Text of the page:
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Progression of Aortic Stenosis in Patients with Bicuspid Aortic Valve
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  • Michael Shang,
  • Arianna Kahler-Quesada,
  • Makoto Mori,
  • Sameh Yousef,
  • Arnar Geirsson,
  • Prashanth Vallabhajosyula
Michael Shang
Yale School of Medicine
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Arianna Kahler-Quesada
Yale School of Medicine
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Makoto Mori
Yale University School of Medicine
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Sameh Yousef
Yale School of Medicine
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Arnar Geirsson
Yale University School of Medicine
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Prashanth Vallabhajosyula
Yale School of Medicine
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Abstract

Background: Bicuspid aortic valve is the most common congenital heart defect and predisposes patients to developing aortic stenosis more frequently and at a younger age than the general population. However, the influence of bicuspid aortic valve on the rate of progression of aortic stenosis remains unclear. Methods: In 236 patients (177 tricuspid aortic valve, 59 bicuspid aortic valve) matched by initial severity of mild or moderate aortic stenosis, we retrospectively analyzed baseline echocardiogram at diagnosis with latest available follow-up echocardiogram. Baseline comorbidities, annualized progression rate of hemodynamic parameters, and hazard of aortic valve replacement were compared between valve phenotypes. Results: Median echocardiographic follow-up was 2.6 (IQR 1.6-4.2) years. Patients with tricuspid aortic stenosis were significantly older with more frequent comorbid hypertension and congestive heart failure. Median annualized progression rate of mean gradient was 2.3 (IQR 0.6-5.0) mmHg/year vs. 1.5 (IQR 0.5-4.1) mmHg/year (p=0.5), and that of peak velocity was 0.14 (IQR 0-0.31) m/s/year vs. 0.10 (IQR 0.04-0.26) m/s/year (p=0.7) for tricuspid vs. bicuspid aortic valve, respectively. On multivariate analyses, bicuspid aortic valve was not significantly associated with more rapid progression of aortic stenosis. In a stepwise Cox proportional hazards model adjusted for baseline mean gradient, bicuspid aortic valve was associated with increased hazard of aortic valve replacement (HR: 1.7, 95% CI [1.0, 3.0], p=0.049). Conclusion: Bicuspid aortic valve may not significantly predispose patients to more rapid progression of mild or moderate aortic stenosis. Guidelines for echocardiographic surveillance of aortic stenosis need not be influenced by valve phenotype.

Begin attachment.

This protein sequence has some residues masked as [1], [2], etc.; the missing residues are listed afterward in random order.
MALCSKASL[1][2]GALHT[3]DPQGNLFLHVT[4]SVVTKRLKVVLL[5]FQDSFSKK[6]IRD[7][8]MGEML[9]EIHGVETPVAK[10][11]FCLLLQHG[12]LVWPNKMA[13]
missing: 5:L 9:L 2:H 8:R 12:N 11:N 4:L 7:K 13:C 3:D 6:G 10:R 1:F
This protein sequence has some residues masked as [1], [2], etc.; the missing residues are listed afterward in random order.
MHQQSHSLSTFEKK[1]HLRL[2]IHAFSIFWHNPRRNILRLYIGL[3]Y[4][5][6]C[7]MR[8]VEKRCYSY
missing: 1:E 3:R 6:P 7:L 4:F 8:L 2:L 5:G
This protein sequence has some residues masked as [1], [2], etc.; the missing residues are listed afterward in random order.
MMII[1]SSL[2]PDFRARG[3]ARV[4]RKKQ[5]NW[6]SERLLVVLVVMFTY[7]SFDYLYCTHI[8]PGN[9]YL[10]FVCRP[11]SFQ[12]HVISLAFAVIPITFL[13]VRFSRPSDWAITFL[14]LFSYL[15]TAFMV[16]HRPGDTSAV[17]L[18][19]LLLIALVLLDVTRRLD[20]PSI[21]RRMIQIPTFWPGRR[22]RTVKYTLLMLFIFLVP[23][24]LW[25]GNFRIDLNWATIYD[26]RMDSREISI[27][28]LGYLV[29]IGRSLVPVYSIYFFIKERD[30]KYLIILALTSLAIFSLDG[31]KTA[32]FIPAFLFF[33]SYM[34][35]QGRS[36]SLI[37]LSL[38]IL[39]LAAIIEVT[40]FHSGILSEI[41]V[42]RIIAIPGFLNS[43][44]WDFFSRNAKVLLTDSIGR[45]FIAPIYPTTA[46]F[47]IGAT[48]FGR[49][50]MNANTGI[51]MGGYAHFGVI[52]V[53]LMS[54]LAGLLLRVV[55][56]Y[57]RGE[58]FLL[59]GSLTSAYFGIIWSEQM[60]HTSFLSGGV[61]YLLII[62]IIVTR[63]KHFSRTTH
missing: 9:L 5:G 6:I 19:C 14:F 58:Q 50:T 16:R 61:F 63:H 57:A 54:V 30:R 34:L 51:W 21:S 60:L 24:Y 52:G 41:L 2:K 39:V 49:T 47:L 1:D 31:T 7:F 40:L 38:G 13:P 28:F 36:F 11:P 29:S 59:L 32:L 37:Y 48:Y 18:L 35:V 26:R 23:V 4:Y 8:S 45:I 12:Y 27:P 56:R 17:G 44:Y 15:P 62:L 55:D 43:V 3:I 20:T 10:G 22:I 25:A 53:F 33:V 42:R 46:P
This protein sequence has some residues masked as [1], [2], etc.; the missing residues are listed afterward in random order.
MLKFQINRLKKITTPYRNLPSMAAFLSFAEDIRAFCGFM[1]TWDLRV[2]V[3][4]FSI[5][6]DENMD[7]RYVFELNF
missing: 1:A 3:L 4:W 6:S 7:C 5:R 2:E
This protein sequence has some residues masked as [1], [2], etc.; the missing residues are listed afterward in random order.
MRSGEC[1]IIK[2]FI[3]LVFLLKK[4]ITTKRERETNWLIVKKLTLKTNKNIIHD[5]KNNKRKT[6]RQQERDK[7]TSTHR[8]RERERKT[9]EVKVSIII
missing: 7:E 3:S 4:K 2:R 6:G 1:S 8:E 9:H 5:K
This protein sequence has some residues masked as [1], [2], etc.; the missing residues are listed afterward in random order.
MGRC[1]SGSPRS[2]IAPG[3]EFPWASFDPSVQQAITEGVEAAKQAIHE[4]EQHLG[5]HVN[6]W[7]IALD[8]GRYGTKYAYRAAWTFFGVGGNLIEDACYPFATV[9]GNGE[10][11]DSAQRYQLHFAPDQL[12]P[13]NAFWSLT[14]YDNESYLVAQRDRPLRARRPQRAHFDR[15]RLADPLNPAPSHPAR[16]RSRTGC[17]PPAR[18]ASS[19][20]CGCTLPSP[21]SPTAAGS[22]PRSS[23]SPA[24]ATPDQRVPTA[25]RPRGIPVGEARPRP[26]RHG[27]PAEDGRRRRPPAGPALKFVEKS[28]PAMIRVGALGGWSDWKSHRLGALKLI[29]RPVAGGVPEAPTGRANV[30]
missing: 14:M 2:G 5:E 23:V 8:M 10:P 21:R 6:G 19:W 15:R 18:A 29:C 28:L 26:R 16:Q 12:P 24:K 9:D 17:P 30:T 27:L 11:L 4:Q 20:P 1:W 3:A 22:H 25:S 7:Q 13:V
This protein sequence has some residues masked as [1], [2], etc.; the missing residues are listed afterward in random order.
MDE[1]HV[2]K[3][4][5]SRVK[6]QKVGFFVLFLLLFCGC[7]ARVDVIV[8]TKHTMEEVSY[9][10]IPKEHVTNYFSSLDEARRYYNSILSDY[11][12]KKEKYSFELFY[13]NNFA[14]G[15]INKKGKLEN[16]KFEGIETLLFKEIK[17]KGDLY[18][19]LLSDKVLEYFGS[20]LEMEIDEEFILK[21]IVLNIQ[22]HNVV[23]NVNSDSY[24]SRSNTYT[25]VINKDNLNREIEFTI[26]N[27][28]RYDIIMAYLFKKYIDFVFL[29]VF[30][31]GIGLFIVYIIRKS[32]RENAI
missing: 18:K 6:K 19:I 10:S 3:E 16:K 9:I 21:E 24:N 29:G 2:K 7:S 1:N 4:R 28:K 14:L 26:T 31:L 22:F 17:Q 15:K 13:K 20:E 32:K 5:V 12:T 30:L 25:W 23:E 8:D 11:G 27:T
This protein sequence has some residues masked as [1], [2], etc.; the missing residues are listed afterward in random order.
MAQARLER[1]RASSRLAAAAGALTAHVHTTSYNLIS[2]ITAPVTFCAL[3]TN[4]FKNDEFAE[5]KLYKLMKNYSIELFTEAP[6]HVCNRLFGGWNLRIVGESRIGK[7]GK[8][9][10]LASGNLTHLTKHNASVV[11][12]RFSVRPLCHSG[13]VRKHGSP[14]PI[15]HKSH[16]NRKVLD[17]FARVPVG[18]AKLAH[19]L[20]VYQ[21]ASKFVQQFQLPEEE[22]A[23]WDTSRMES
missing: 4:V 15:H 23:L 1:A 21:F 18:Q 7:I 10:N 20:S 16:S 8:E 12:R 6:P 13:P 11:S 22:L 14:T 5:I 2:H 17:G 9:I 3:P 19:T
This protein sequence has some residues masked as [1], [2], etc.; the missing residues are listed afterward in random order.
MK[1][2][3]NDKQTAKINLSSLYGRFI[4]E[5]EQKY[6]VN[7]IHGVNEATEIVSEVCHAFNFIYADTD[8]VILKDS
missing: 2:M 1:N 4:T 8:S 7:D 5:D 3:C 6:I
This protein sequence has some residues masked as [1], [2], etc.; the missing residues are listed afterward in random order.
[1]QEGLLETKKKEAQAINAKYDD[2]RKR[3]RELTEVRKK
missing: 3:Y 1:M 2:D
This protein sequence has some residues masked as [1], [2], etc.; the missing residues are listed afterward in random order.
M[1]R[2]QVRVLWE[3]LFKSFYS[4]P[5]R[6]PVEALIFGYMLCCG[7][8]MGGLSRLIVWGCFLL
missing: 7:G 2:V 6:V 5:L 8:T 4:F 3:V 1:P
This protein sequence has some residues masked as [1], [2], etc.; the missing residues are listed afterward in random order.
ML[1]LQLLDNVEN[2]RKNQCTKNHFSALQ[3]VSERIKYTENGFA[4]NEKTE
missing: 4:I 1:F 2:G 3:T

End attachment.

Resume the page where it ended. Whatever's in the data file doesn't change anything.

Peer review status:ACCEPTED

27 Jul 2021Submitted to Journal of Cardiac Surgery
28 Jul 2021Submission Checks Completed
28 Jul 2021Assigned to Editor
05 Aug 2021Reviewer(s) Assigned
14 Aug 2021Review(s) Completed, Editorial Evaluation Pending
15 Aug 2021Editorial Decision: Revise Minor
22 Aug 20211st Revision Received
23 Aug 2021Submission Checks Completed
23 Aug 2021Assigned to Editor
30 Aug 2021Review(s) Completed, Editorial Evaluation Pending
31 Aug 2021Editorial Decision: Accept